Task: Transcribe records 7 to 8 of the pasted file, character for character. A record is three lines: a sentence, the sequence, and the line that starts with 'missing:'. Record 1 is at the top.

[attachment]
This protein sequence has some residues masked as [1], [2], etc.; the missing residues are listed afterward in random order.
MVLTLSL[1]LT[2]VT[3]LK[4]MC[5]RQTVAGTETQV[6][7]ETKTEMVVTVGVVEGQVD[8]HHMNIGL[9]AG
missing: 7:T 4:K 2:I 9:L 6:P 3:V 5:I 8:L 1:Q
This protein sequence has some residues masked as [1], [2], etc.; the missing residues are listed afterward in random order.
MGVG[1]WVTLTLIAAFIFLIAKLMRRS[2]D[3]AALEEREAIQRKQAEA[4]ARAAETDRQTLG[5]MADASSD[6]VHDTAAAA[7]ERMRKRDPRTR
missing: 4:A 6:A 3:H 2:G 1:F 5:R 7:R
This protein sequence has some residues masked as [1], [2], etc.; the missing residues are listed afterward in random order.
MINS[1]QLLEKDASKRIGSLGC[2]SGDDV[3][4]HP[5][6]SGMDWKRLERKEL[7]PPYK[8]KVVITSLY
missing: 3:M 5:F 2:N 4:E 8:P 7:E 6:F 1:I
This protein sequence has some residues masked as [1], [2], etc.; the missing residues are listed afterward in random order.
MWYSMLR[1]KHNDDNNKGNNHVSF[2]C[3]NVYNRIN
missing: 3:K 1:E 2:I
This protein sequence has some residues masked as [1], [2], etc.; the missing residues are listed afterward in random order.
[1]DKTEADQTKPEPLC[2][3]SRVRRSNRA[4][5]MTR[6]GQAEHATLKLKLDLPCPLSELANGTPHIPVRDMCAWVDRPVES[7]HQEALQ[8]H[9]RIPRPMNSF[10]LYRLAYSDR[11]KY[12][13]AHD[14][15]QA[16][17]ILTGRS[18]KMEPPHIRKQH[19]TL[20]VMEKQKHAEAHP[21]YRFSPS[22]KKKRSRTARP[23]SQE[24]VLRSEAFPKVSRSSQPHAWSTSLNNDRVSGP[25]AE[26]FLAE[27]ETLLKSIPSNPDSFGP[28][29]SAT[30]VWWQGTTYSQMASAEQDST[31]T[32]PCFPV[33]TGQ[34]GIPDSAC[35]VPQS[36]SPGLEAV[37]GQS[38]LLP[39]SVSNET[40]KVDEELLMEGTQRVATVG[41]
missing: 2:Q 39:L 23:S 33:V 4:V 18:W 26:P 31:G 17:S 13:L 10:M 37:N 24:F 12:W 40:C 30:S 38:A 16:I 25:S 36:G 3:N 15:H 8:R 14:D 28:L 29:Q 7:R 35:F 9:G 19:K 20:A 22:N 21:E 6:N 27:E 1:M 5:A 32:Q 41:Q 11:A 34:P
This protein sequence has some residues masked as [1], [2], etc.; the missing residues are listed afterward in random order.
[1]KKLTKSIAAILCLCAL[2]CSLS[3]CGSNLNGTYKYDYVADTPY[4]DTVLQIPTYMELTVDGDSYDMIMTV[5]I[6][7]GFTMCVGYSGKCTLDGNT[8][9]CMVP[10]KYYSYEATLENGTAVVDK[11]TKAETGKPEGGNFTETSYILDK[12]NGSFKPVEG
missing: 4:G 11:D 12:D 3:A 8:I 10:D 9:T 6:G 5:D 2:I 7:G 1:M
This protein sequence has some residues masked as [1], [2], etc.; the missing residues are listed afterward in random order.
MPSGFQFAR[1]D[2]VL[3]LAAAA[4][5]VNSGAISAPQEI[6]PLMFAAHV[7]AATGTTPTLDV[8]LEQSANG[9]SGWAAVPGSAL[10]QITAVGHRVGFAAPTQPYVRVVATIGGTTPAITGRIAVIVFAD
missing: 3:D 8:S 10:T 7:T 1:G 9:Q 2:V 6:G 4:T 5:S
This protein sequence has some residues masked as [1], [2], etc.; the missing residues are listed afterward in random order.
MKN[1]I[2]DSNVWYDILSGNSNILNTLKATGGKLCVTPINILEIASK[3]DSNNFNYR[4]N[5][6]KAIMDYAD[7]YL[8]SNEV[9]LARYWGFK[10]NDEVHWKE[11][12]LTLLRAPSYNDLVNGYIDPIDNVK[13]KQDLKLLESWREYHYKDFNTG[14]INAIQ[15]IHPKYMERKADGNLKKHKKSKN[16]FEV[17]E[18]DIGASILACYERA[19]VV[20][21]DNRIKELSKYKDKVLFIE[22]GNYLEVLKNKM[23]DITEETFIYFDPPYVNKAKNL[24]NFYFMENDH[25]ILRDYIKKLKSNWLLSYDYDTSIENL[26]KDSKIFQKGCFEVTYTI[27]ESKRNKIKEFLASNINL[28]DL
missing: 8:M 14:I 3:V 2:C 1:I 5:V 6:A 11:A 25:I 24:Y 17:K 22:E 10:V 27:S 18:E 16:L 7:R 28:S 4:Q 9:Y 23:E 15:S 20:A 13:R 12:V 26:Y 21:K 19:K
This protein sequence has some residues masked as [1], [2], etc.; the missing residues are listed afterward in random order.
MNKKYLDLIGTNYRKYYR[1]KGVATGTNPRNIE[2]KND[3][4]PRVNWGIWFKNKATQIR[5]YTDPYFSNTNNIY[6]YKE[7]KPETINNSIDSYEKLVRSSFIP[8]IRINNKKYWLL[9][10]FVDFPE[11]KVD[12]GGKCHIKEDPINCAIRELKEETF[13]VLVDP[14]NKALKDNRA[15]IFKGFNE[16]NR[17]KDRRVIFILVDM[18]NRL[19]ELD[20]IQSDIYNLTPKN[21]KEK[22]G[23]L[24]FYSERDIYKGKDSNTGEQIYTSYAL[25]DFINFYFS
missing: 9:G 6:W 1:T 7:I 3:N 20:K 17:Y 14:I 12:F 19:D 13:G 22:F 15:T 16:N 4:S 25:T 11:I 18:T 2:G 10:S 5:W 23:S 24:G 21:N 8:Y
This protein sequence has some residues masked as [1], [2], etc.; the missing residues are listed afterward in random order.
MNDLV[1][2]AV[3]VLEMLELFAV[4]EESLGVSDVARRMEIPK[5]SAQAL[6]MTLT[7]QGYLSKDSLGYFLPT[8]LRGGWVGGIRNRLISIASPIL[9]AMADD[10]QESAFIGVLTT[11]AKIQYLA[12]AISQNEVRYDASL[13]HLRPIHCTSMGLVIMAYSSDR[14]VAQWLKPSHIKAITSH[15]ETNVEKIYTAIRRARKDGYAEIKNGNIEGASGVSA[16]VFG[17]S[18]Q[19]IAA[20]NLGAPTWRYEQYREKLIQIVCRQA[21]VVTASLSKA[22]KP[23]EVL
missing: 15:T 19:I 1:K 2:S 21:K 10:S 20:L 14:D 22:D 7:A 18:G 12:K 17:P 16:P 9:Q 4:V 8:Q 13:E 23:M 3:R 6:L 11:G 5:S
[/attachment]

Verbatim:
This protein sequence has some residues masked as [1], [2], etc.; the missing residues are listed afterward in random order.
MPSGFQFAR[1]D[2]VL[3]LAAAA[4][5]VNSGAISAPQEI[6]PLMFAAHV[7]AATGTTPTLDV[8]LEQSANG[9]SGWAAVPGSAL[10]QITAVGHRVGFAAPTQPYVRVVATIGGTTPAITGRIAVIVFAD
missing: 3:D 8:S 10:T 7:T 1:G 9:Q 2:V 6:G 4:T 5:S
This protein sequence has some residues masked as [1], [2], etc.; the missing residues are listed afterward in random order.
MKN[1]I[2]DSNVWYDILSGNSNILNTLKATGGKLCVTPINILEIASK[3]DSNNFNYR[4]N[5][6]KAIMDYAD[7]YL[8]SNEV[9]LARYWGFK[10]NDEVHWKE[11][12]LTLLRAPSYNDLVNGYIDPIDNVK[13]KQDLKLLESWREYHYKDFNTG[14]INAIQ[15]IHPKYMERKADGNLKKHKKSKN[16]FEV[17]E[18]DIGASILACYERA[19]VV[20][21]DNRIKELSKYKDKVLFIE[22]GNYLEVLKNKM[23]DITEETFIYFDPPYVNKAKNL[24]NFYFMENDH[25]ILRDYIKKLKSNWLLSYDYDTSIENL[26]KDSKIFQKGCFEVTYTI[27]ESKRNKIKEFLASNINL[28]DL
missing: 8:M 14:I 3:V 2:C 1:I 5:V 6:A 11:A 25:I 24:Y 17:K 22:E 10:V 27:S 18:E 16:L 7:R 28:S 4:Q 9:Y 23:E 15:S 20:A 13:R 12:V 26:Y 21:K 19:K